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General Manager Kyle Dubas joined TSN Overdrive on Monday evening, discussing the Calder Cup win by the Marlies, the upcoming contract negotiations with Auston Matthews, William Nylander and Mitch Marner, preparing for the draft and free agency, and more.

Bob McKenzie just tweeted out that if John Tavares gets to the UFA shopping point – and it’s an if at this point – the Leafs have created a promotional video for John Tavares that may even include a cameo pitch or two from current Leaf players. Can you comment on that?

Dubas: I cannot comment on that, or any players that are under contract to other teams.

Maybe it would be a cameo of yourself lifting the Calder Cup above your head and your reaction. That has been making the rounds. You seemed very excited and we’re very happy for you. That was something else.

Dubas: I’m glad to keep you guys entertained, at the very least. It was an exciting night. A lot of those people I have worked with for a long time. It’s an exciting event and it’s a long journey through the year – nine months – with a lot of ups and downs with everything a part of the program along the way. And then it goes to a Game 7 situation. It was a great crowd and a great atmosphere. Just the way that the game went, it was an emotional game, with a controversial call in the third period and then the team puts it away. When you go up top all the way down, a lot of emotions run through. You see all of the people you’ve worked with – in some cases – for seven years, and you work towards that… It was an emotional event and an exciting event. So I was emotional and excited.

It must be difficult to keep the older guys engaged and happy playing in the American Hockey League. Guys like Colin Greening and Rich Clune – you really had a buy-in from those guys, didn’t you? For some of the older players that are kind of just hanging around, they’re not always the happiest of people, but these guys seemed to really buy in and really enjoyed and loved being Marlies.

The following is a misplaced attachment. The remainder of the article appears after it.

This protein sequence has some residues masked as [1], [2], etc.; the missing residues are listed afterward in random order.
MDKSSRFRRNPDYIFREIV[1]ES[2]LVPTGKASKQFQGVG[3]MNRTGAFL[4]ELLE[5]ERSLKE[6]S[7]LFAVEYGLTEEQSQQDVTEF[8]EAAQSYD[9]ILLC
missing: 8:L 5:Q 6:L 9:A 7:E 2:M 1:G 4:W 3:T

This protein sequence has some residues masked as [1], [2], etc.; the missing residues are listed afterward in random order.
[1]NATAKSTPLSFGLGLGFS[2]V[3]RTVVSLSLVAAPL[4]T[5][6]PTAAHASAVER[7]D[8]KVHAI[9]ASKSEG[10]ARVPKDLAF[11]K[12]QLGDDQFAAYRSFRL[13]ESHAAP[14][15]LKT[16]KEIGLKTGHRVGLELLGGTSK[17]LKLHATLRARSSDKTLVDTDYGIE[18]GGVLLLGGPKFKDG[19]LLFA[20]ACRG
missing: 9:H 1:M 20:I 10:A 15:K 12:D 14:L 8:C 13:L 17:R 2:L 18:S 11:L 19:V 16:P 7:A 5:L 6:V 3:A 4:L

Dubas: Every single day you came in and those two plus Vincent LoVerde, Chris Mueller, Ben Smith – who made up the veteran component of the team – you never, ever had to worry any day how they were going to come into the rink. You never had to negotiate their disposition with them and try to get them into a good mood. It was very clear to them from the beginning of the year what their role was going to be, and all three of them really, really embraced it and made my life and the life of the organization so easy. They were great with their efforts and habits every day, but beyond that, how they really took to the young players and people on the team and helped them on and off the ice every day… it was a very special group of veteran players and the best that we’ve had here. I was really happy for them because that is a big accomplishment for them to add to their resume as they continue to navigate their way through professional hockey and stay in it. Teams are always looking for players that have that on their resume. It was a great accomplishment for those guys, in particular.

How do you go about keeping Sheldon Keefe in the organization?

Dubas: Sheldon is under contract. I think that we’re probably pretty fortunate that it’s now June 14th when the Marlies won and the season ended. Teams tend not to want to wait that long if they have openings. I think we were fortunate that way with Sheldon this year, but I think that it’s becoming more and more clear as every day and every season goes by with Sheldon that he is going to be an NHL head coach at some point. He continues to evolve and improve year in and year out. For me personally, and beyond that for our organization, we want to be developing players. We want to also be developing people. If you’re the American league head coach, we want to try to get you to the NHL. The same goes for Assistant GMs and area scouting people – to continue to move them up. If someone comes into our organization and they do a great job for three or four years and another organization wants to elevate them, I think we’ve done our job and we’ve benefitted from having them. When that day comes for Sheldon, I will be thrilled for him, undoubtedly.